Today’s rapidly changing business environment requires organizations to practice agility and skillful management to forge long-term success. Therefore, the use of just-in-time manufacturing and delivery has become a cornerstone business practice for companies committed to efficiency, profitability and continuous improvement.

Just-in-time is a strategy companies use to increase efficiency and decrease waste. Resources, supplies and materials are obtained only as they are needed in the production process, thus reducing the cost of holding inventory. Many companies take this one step further, employing just-in-time scheduling, where workers’ schedules are adjusted based on fluctuating manpower needs. Workers are treated similarly to any other production input under a just-in-time strategy; their services are utilized only when needed, to reduce the cost of holding inventory, or as it applies to workers, reduce the cost of wages during times of low or no production.

Additionally, by hiring part-time and freelance employees in this on-demand manner, employers have the opportunity to incrementally cut costs by removing healthcare coverage and other employee benefits. The popularity of these employment strategies are on the rise as more and more corporations are compelled by the available labor cost savings. In fact, the Freelancer’s Union predicts that at least 40% of the workforce will be freelancers in the next few years.

Also see:Biggest business moves of 2016.”

Paradoxically, job and talent competition is indeed on the rise, and it would go to reason that a lack of benefits and income instability would de-incentivize any kind of employee loyalty. Presented with an opportunity to earn a more reliable livelihood elsewhere, workers would likely not hesitate to depart.

As employers look to have their workforce and compensation expenses be as streamlined as possible, there is a significant trade-off between having too many people on payroll than current production calls for, and the potential for attrition under just-in-time scheduling. The foundation of a just-in-time strategy is the ability to have resources available when needed, which becomes unworkable during a scramble to re-recruit and re-train an unprepared workforce as a result of high attrition. It is this very dilemma that has compelled many employers to search outside the box for a middle ground solution.

A middle ground solution
As employers navigate just-in-time strategies and struggle with optimizing the readiness of their workforce, some are getting more creative in their approach.

One solution gaining popularity is the IRS-approved Supplemental Unemployment Benefits (SUB) Plan. Established in the 1950’s labor union environment, this little-known payment structure has remained one of the best kept secrets of employee benefits, despite its many valuable, strategic advantages. Implemented in connection with changing work cycles and labor needs, a SUB plan allows the income of employees to be maintained during a period of furlough at a fraction of regular labor cost to the company.

As the name suggests, SUB payments act as a supplement to state unemployment benefits. An employee on furlough receiving these benefits would maintain 100% of their regular wages, funded partly by the employer and partly by the state. Additionally, like healthcare, the IRS recognizes retention payments made under a SUB plan as “benefits” rather than “wages,” making the payments exempt from payroll taxes for both the employer and employee. Therefore, the company-funded portion of the benefit is reduced both dollar-for-dollar by the amount of State UI the employee is eligible to collect and the FICA/FUTA tax obligation.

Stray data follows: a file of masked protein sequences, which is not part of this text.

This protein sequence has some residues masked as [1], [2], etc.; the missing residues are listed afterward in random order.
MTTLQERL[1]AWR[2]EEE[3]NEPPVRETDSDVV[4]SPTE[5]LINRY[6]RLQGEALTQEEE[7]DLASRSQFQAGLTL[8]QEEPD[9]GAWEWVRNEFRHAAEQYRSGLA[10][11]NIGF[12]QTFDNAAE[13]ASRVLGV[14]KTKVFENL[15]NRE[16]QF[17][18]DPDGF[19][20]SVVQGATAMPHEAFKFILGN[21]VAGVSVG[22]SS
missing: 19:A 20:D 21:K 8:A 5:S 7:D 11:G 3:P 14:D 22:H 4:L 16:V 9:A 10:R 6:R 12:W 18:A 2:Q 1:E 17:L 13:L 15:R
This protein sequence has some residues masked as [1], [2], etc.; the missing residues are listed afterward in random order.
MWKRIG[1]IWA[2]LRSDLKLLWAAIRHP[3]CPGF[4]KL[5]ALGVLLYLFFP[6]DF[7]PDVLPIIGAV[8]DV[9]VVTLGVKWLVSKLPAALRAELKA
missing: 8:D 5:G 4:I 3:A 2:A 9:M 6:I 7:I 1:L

Also see:The big trends that will reshape retirement in 2017.”

A SUB plan implemented in conjunction with a just-in-time strategy can act as a valuable tool to retain a skilled workforce in an effective and efficient manner.

When considering whether a Supplemental Unemployment Benefits Plan could add value to an employer’s just-in-time strategy, it is useful to start by contemplating these two questions:

1. Does the company lay off its workers during downtime with no benefits and therefore face challenges with retaining a skilled workforce? Or;
2. Does the company continue to pay full wages during downtime and therefore see labor cost inefficiencies?

For a company that answers yes to either question, implementing a SUB plan can increase efficiency and establish a middle ground. The SUB plan structure provides financial security to employees during a temporary furlough, establishing trust and reliance on a steady income, while at the same time enabling a company to retain a flexible, skilled workforce at the right price.

A SUB plan empowers a workforce to be agile and optimized to deliver what’s required, while also preserving the company’s commitments to efficiency and the bottom line.

Register or login for access to this item and much more

All Employee Benefit News content is archived after seven days.

Community members receive:
  • All recent and archived articles
  • Conference offers and updates
  • A full menu of enewsletter options
  • Web seminars, white papers, ebooks

Don't have an account? Register for Free Unlimited Access

Elizabeth Lutes

Elizabeth Lutes

Elizabeth Lutes is senior vice president of Transition Services, Inc.